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Local school districts implement COVID-19 vaccination mandates for faculty

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As schools face challenges returning to in-person classroom structures, many North Carolina school districts are implementing immunization mandates for their teachers and staff.

On September 9, United States President Joe Biden issued an executive order requiring federal executive employees and government contractors to be vaccinated against COVID-19. A few weeks later, a number of local school districts adopt similar expectations for their staff.

“We have to care about our staff and we have to encourage them to be protected because yes, if you have the vaccine it does not mean that you cannot be infected,” said Frederick Ravin III, member of the Durham Public Schools Board. of Education. . “We understand that, but it can help prevent contracting COVID and it can also help fight serious illness, fight death. ”

The board asked staff members to present a plan for implementing a faculty immunization mandate at their board meeting on September 23. This request follows the mandate to vaccinate general employees which was approved by the Board of Directors at its meeting on September 9.

Earlier at the September 23 meeting, the board voted unanimously in favor of a mask mandate proposed by DPS Superintendent Pascal Mubenga.

“Our board is absolutely committed to keeping all of our students and staff safe, and they see immunization as the way forward,†said Chip Sudderth, communications director for Durham Public Schools.

As of September 23, 57.3% of all employees at Durham public schools were vaccinated. According to Alvera Lesane, assistant superintendent of human resources at DPS, protecting the health of students and staff is as important as minimizing turnover due to new mandates.

“We want to make sure that we take an approach that balances the incredible security we need to provide in our environment and make sure that we don’t have any negative impact on our recruitment and retention efforts,†Lesane said.

Lesane recommended to the board that unvaccinated employees be required to be tested for COVID-19 every week.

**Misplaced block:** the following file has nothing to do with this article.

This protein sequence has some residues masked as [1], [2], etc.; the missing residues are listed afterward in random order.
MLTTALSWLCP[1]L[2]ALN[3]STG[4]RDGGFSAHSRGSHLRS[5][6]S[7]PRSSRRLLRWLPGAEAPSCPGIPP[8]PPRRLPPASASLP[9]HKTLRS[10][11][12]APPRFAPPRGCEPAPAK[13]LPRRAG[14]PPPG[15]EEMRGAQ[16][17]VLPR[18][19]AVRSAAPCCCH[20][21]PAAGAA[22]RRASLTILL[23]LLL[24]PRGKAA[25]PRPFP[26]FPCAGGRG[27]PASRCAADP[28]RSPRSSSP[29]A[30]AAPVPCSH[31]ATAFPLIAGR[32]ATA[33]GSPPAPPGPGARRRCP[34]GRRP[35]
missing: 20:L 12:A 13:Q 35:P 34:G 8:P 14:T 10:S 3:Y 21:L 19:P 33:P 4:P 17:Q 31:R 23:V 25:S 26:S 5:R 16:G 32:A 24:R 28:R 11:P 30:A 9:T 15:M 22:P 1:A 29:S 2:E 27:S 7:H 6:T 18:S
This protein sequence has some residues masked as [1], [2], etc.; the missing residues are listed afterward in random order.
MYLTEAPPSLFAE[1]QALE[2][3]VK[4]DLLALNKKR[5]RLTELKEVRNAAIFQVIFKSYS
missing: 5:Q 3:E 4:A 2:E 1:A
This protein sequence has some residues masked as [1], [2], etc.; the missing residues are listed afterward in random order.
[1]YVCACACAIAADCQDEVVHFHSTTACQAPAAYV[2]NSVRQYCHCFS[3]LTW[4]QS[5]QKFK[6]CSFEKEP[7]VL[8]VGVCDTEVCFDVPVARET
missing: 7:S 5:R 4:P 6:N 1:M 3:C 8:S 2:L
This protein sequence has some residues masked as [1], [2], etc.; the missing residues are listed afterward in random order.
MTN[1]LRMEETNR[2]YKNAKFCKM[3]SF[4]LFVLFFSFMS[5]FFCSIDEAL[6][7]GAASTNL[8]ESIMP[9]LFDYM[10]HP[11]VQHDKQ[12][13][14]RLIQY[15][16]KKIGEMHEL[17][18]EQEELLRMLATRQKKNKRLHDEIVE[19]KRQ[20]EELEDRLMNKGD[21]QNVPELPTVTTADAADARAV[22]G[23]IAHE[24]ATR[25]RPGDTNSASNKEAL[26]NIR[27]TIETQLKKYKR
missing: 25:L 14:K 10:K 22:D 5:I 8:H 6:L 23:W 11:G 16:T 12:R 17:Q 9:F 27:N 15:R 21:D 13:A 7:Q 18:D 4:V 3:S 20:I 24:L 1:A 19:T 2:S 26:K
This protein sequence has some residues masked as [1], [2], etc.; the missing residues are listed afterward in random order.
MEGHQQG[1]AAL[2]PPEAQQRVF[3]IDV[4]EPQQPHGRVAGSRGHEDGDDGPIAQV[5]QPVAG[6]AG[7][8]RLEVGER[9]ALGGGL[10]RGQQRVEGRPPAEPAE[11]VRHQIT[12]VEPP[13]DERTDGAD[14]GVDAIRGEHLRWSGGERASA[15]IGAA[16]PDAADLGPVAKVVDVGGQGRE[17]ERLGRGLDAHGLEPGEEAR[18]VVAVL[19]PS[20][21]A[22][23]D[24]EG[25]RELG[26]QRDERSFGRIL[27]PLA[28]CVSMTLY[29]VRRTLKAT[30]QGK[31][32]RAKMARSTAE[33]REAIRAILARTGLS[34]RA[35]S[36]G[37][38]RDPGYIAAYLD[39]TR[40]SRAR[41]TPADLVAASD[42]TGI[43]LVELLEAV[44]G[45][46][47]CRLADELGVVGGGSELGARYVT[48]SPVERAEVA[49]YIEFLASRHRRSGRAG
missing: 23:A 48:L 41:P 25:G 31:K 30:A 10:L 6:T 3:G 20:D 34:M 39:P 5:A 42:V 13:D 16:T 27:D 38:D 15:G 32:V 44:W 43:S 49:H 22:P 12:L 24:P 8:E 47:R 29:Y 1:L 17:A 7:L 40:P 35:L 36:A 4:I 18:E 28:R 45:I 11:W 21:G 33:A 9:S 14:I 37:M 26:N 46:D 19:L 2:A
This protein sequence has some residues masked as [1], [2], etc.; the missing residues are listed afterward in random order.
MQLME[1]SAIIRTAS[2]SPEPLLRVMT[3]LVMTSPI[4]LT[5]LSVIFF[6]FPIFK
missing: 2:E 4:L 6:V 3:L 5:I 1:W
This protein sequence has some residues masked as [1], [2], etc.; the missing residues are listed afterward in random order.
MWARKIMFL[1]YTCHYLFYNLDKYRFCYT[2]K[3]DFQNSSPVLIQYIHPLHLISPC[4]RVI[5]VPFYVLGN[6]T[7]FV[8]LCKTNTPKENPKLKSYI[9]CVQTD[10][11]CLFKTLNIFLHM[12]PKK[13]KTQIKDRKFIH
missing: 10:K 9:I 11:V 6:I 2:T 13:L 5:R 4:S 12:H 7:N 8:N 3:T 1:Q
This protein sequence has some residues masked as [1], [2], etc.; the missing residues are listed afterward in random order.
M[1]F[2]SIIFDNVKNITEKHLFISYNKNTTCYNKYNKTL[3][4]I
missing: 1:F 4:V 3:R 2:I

“We’re not trying to force people to do something they don’t want to do with their bodies,†Ravin III said. “But I think it’s our responsibility to encourage everyone to protect themselves and to help protect everyone around them.”

The DPS Education Council is also considering student vaccination rates. They hope to collect data on the number of pupils currently vaccinated and on the number of families with pupils aged 5 to 12 who will have their children vaccinated after approval.

The board discussed incentive strategies to encourage high school students, especially those who participate in high-risk extracurricular activities, to get vaccinated against COVID-19.

Orange County schools decided in late August that all school staff should be fully immunized by September 23. The move followed full FDA approval of the Pfizer mRNA COVID-19 vaccine. Teachers and unvaccinated employees who do not have a medical or religious exemption will not be eligible for employment in the school district after September 23.

Despite their mandate for employees, Orange County does not require vaccinations for students involved in high-risk sports or extracurricular activities. Instead, these students should participate in COVID-19 testing twice a week.

In a unanimous vote on September 2, the City of Chapel Hill-Carrboro School Board of Schools adopted a COVID-19 vaccination mandate for all employees. CHCCS staff have until Oct. 31 to get vaccinated, although Chapel Hill-Carrboro and Orange County school boards have yet to require students to be vaccinated.


Catherine thomas

Kathryn Thomas is a sophomore student at Trinity and associate editor of The Chronicle’s 117th volume.


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